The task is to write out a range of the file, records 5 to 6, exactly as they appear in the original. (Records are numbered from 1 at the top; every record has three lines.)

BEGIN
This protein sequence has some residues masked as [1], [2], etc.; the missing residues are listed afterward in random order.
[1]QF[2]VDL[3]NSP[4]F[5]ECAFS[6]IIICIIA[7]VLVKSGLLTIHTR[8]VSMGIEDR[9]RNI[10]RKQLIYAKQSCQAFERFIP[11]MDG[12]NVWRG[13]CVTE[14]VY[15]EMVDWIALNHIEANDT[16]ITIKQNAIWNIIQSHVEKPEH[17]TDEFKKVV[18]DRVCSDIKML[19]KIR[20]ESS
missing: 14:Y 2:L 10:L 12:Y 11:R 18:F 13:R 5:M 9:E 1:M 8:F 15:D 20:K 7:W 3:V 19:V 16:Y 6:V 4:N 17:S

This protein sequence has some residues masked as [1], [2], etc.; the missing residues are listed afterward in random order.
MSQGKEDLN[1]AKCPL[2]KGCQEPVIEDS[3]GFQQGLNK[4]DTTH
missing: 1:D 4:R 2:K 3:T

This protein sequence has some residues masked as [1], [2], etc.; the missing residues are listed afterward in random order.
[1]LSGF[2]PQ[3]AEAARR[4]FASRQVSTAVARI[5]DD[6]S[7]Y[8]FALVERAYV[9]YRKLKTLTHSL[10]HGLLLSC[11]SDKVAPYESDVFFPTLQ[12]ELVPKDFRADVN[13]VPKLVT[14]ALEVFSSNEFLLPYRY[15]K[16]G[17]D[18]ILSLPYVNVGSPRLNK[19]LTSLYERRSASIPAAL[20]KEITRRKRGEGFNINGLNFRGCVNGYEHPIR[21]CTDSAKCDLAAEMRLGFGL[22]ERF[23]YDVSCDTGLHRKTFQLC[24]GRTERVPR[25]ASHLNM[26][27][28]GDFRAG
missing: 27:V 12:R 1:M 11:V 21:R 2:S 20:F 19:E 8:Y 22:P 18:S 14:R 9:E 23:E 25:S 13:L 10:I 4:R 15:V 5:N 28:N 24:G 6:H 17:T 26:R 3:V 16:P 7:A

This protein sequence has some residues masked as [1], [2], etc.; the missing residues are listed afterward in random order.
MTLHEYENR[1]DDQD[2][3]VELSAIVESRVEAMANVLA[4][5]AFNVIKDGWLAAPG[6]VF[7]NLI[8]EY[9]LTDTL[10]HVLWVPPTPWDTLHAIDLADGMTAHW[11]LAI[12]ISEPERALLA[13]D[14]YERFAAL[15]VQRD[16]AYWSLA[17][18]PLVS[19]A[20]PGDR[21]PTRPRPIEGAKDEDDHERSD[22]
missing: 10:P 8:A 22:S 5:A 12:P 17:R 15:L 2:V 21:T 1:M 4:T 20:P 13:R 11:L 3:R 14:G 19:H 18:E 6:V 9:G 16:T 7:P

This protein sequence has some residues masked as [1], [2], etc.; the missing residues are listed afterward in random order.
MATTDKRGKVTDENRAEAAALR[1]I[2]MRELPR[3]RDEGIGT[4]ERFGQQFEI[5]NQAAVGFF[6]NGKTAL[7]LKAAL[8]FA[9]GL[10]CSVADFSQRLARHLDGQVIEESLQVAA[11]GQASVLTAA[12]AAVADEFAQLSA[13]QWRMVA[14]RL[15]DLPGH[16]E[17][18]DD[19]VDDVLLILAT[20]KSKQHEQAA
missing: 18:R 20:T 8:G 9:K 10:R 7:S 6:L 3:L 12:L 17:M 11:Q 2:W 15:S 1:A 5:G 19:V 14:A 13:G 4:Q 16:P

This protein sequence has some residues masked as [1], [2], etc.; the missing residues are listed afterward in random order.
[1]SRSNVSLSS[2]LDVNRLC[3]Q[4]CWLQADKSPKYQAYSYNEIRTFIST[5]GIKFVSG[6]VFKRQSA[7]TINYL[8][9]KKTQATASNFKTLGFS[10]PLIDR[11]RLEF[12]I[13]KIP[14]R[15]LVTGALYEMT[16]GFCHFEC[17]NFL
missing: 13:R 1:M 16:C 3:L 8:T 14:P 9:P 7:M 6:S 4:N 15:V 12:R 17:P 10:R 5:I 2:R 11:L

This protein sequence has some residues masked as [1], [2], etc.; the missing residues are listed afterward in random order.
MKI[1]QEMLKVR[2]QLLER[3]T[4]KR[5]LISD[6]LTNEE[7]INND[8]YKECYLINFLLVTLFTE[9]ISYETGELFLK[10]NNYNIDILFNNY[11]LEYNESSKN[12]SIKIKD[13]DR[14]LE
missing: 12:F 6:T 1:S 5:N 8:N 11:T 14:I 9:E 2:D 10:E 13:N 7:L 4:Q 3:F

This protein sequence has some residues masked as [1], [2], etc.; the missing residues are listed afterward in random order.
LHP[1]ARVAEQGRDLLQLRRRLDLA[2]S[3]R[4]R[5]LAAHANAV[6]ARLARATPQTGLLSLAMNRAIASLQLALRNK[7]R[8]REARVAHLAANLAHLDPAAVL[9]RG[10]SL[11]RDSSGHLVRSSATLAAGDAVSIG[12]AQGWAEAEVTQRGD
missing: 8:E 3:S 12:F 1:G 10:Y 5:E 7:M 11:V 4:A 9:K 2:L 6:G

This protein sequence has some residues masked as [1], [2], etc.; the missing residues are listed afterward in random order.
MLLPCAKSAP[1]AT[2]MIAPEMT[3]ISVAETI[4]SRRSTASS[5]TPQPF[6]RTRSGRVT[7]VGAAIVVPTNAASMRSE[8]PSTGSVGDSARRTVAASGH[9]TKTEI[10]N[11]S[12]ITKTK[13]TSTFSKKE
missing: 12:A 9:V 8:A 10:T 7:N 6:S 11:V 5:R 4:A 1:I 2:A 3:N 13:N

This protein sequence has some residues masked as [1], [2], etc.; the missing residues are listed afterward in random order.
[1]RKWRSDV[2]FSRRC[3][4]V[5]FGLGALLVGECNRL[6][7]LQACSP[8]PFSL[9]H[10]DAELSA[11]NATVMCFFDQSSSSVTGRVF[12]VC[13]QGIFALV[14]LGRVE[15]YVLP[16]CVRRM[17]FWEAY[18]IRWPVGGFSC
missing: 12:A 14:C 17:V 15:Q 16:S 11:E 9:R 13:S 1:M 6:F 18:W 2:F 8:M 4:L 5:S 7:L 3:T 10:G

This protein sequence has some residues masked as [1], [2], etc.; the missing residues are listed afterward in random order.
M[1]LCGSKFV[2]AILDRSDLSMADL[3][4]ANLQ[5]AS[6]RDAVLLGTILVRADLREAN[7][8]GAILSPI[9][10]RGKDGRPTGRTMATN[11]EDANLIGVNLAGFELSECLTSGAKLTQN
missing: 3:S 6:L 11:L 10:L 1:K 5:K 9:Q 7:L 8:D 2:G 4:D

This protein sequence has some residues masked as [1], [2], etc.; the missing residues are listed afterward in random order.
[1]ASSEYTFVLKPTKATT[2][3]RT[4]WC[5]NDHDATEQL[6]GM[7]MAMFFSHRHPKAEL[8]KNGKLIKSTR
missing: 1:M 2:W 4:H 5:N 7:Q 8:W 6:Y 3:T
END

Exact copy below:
This protein sequence has some residues masked as [1], [2], etc.; the missing residues are listed afterward in random order.
MATTDKRGKVTDENRAEAAALR[1]I[2]MRELPR[3]RDEGIGT[4]ERFGQQFEI[5]NQAAVGFF[6]NGKTAL[7]LKAAL[8]FA[9]GL[10]CSVADFSQRLARHLDGQVIEESLQVAA[11]GQASVLTAA[12]AAVADEFAQLSA[13]QWRMVA[14]RL[15]DLPGH[16]E[17][18]DD[19]VDDVLLILAT[20]KSKQHEQAA
missing: 18:R 20:T 8:G 9:K 10:R 7:S 6:L 3:L 12:L 17:M 11:Q 2:W 15:S 1:A 5:G 19:V 14:A 13:G 4:Q 16:P

This protein sequence has some residues masked as [1], [2], etc.; the missing residues are listed afterward in random order.
[1]SRSNVSLSS[2]LDVNRLC[3]Q[4]CWLQADKSPKYQAYSYNEIRTFIST[5]GIKFVSG[6]VFKRQSA[7]TINYL[8][9]KKTQATASNFKTLGFS[10]PLIDR[11]RLEF[12]I[13]KIP[14]R[15]LVTGALYEMT[16]GFCHFEC[17]NFL
missing: 13:R 1:M 16:C 3:L 8:T 14:P 9:P 7:M 6:S 4:N 15:V 12:R 17:P 10:R 5:I 2:R 11:L